But the SDK doesn’t tell us which type of building get’s which part of the texture sheet. On obvious parameter determining which part of the texture is used is the height of the building and that depends on the height distribution that you set for the autogen file. But the length and the width of the texture also influence which part of the texture is used.

So I set up a test with buildings of different sizes and I made a table of the resulting texture that was shown. I have used the same colours as shown in the SDK picture below. So houses are pink, small/medium buildings are green, large buildings are blue and warehouses are green.

Below is the resulting table for buildings with 1 or 2 floors. The numbers shown in the headers are the width and the height of the building in meters. As you can see the small buildings all get the house part of the texture sheet, but once the buildings get bigger the medium buildings part is used (of course only the first two floors of that sheet). And even bigger buildings get the warehouse part of the sheet.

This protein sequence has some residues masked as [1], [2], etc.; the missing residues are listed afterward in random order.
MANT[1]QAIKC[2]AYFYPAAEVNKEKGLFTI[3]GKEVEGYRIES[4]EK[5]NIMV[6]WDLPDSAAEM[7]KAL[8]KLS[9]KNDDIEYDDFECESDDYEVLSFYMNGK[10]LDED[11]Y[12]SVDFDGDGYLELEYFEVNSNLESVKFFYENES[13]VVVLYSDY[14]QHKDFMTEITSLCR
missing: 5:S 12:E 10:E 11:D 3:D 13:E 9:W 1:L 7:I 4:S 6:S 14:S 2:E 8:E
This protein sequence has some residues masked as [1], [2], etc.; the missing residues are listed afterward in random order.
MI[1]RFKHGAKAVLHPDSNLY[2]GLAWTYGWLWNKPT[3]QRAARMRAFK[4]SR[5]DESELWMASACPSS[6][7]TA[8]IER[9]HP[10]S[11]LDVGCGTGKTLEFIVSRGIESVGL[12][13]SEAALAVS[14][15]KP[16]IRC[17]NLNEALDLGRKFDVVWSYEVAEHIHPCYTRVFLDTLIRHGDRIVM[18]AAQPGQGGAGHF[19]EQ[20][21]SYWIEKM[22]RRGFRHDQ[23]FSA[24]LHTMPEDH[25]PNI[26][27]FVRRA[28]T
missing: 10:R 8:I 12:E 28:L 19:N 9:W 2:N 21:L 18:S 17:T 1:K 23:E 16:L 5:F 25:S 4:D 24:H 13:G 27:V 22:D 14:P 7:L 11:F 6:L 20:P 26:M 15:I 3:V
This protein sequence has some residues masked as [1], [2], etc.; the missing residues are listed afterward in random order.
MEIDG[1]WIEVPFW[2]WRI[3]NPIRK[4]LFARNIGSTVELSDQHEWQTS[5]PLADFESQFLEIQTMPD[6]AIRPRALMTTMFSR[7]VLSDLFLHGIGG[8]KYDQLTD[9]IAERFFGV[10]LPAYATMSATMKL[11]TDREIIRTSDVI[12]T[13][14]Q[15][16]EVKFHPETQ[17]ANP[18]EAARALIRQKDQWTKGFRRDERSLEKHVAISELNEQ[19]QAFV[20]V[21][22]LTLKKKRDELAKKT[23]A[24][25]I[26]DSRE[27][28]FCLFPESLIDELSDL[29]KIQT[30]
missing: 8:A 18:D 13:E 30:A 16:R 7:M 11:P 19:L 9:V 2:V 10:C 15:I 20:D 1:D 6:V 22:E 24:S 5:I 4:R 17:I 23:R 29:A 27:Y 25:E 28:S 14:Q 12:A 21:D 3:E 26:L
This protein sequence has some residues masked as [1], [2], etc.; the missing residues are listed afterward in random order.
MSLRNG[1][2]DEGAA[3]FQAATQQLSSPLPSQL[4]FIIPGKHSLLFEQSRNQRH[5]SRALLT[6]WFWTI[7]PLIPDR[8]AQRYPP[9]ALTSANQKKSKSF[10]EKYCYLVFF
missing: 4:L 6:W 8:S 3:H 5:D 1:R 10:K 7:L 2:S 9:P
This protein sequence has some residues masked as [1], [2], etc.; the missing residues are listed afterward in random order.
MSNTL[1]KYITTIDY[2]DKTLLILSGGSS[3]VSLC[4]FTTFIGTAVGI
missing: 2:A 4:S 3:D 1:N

Below a similar table is shown, but than for buildings with between 3 and 5 floors. As you can see it is quite similar to the previous table. The white part indicates buildings that do not show with this height. These buildings do show with only 1 or 2 two floors and therefore follow the table above.


Below you find the table for the highest two building categories, 6-8 and 9-12 floors. The table is almost the same as the one above, expect that the large buildings part is used instead of medium buildings.


Import resample configuration